What history has dished up for me



PLATES to tell a life. One of John Anthony’s works on show. Photograph courtesy Buz Publicity.

HOW DO YOU tell the story of a complicated life in a way that visitors to an exhibition can access, empathise with and take something away from, without detracting from your story? You have their attention for a fleeting 30 minutes, maybe. John Anthony (aka John-Anthony Boerma) achieves this rather remarkably, in his masters exhibition currently on show at the Unisa Gallery.

There is a scene in Stanley Kubrick’s 1980 horror flick The Shining  in which the Jack character (Jack Nicholson) steps into an alternate time zone, unwittingly. He walks into the haunted hotel’s ballroom and there, like magic, are many ghost couples, dancing. The music is a cross-hatched gentle concatenation of famous standards of the time, all pinned together, which wafts in and out of audibility. The effect is astonishing.

You experience something of this idea of gossamer threads of remembered music and sung lyrics layering and following and obliterating one another, in this exhibition; you emerge from it in a haze of your own nostalgias upon nostalgias.

Anthony’s choice of medium here is a range of found domestic plates. And magicked against a soundscape created by Linda Kuhn, memory, joy, ugliness and sadness cohere in song lyrics. The body of 200-odd works on show, each with a gold-coloured rim, evoke porcelain traditions that reach into the 18th century. But these are not perfect plates. They bear words in a child-like sensibility and they bear simple drawings, some of which cast a nod in the direction of European masters of the ilk of Marc Chagall and Otto Dix. Each is a metaphorical turnstile into a whole range of deep and rich associations that define the artist and significant points in his life, as they will evoke clear levels of nostalgia in you.

The words are ordinary words. Strung together, like beads, in a particular order, they become songs and buttonhole memories for that reason. Anthony has elected to delete some of these words and highlight others, which does mess with your ability to read them and take them away in your own context, and in that sense, they downplay the works’ marketability.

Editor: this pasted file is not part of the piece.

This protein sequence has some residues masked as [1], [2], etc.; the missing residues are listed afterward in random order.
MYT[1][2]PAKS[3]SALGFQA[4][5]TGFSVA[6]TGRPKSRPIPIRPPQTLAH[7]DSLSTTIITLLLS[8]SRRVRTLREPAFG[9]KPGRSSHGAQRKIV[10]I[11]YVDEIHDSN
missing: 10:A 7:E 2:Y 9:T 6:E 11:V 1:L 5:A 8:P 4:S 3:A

While the works are on sale, marketing is obviously not the impetus of this potent exhibition. Also to its possible discredit, there is too much regularity, particularly in the left wing of the display. Here you find works hung side by side in a way that enables you to quickly walk along their ranks, reading their words and allowing them to stream together in sentences and phrases which sometimes make sense, almost like a shopping list. It is the works hung in the right wing of the display that force you to engage more deeply and that present a sense of mystery and blurring of information that intrigues and seduces.

As a whole, the presence of these delicate a robust ciphers of your memories and Anthony’s, hung in cohesion is simple and complex, utterly stirring and aggressively beautiful, all at the same time. It’s a meal for your heart and soul, with multiple dishes.

  • Love is a dangerous drug by John Anthony, is part of his Masters in Visual Arts degree, and is on show at the University of South Africa Art Gallery, in Unisa’s main campus, Kgorong building, Preller Street, Nieuw Muckleneuk Pretoria until 27 March. Call 012 441 5681.

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